Patients with problems reaching their primary care practice after hours are more likely to report ending up in the emergency department and going without needed medical care, according to a study by the Center for Studying Health System Change (HSC) published today as a Web First by Health Affairs ...

Local Public Hospitals: Changing with the Times

HSC Research Brief No. 25

In recent years, local public hospitals have stayed afloat financially without abandoning their mission to care for low-income people by expanding access to primary care, attracting privately insured patients and paying closer attention to collection of patient revenues, among other strategies, according ...

High-Intensity Primary Care: Lessons for Physician and Patient Engagement

NIHCR Research Brief No. 9

If fledgling efforts to improve quality and lower costs by focusing extra primary care attention on patients with complex conditions are to succeed, ensuring physicians and patients are on board will be key, according to a new qualitative study by the Center for Studying Health System Change (HSC) for ...

Safety-Net Providers in Some U.S. Communities Have Increasingly Embraced Coordinated Care Models

Health Affairs, Vol. 31, No. 8

Safety net clinics, hospitals and other providers that care for uninsured and low-income people increasingly are seeking ways to coordinate services to increase access, improve quality and reduce costs, according to a study by the Center for Studying Health System Change (HSC) published in the August ...

Small Employers and Self-Insured Health Benefits: Too Small to Succeed?

HSC Issue Brief No. 138

While large firms often assume financial risk for enrollees’ medical care through self-insurance, small firms’ growing interest in the practice may pose challenges for policy makers, according to a new qualitative study by the Center for Studying Health System Change (HSC).

Addressing Hospital Pricing Leverage through Regulation: State Rate Setting

NIHCR Policy Analysis No. 9

Amid growing evidence that rising prices—especially for hospital care—play a key role in rising premiums for privately insured people, policy makers may want to revisit a tool—rate setting—used decades ago by a number of states to constrain hospital costs, according to a new Policy ...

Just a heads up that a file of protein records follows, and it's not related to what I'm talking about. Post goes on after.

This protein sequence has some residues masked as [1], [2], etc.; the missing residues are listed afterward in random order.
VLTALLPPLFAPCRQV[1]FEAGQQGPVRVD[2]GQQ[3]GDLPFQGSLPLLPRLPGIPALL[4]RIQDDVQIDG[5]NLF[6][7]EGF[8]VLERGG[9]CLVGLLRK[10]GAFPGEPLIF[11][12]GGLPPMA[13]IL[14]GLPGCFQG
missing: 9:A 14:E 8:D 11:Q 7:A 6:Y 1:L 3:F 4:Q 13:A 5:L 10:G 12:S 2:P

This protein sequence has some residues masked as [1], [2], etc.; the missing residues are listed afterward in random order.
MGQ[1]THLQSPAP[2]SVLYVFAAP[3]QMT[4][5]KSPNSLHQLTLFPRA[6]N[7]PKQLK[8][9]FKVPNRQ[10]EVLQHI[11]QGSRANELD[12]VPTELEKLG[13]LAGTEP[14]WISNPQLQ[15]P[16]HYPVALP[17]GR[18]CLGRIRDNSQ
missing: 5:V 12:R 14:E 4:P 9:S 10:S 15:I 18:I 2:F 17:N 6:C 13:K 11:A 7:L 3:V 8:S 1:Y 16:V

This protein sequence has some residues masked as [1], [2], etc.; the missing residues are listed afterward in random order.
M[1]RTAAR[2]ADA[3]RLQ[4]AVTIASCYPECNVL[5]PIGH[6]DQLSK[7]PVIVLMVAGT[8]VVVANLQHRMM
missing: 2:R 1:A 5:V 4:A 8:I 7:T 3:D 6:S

The Growing Power of Some Providers to Win Steep Payment Increases from Insurers Suggests Policy Remedies May be Needed

Health Affairs, Vol. 31, No. 5

Given the negotiating clout of so-called must-have hospitals and physician groups, even dominant health plans are wary of disrupting the status quo by trying to constrain prices, perhaps because insurers can simply pass along higher costs to employers and their workers, according to a study by the Center ...

Limited Options to Manage Specialty Drug Spending

HSC Research Brief No. 22

Health insurers and employers have few tools to control rapidly rising spending on high-cost specialty drugs—typically high-cost biologic medications to treat complex medical conditions, according to a new qualitative study from the Center for Studying Health System Change (HSC). The study was ...

Hospital Geographic Expansion: The New Medical Arms Race?

Health Affairs, Vol. 31, No. 4

Hospitals’ longstanding competitive focus on cutting-edge technology, niche specialty services and amenities to attract physicians and patients has set the stage for the next chapter in hospital competition—targeted geographic expansion into new markets with well-insured people, according ...

Great Recession Accelerated Long-Term Decline of Employer Health Coverage

NIHCR Research Brief No. 8

Between 2007 and 2010, the share of U.S. children and working-age adults with employer-sponsored health insurance dropped 10 percentage points from 63.6 percent to 53.5 percent, according to a national study by HSC for the nonpartisan, nonprofit National Institute for Health Care Reform (NIHCR).
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The National Institute for Health Care Reform (NIHCR) contracted with the Center for Studying Health System Change (HSC) between 2009 and 2013 to conduct health policy research and analyses to improve the organization, financing and delivery of health care in the United States. HSC ceased operations on Dec. 31, 2013, after merging with Mathematica Policy Research, which assumed the HSC contract to complete NIHCR projects.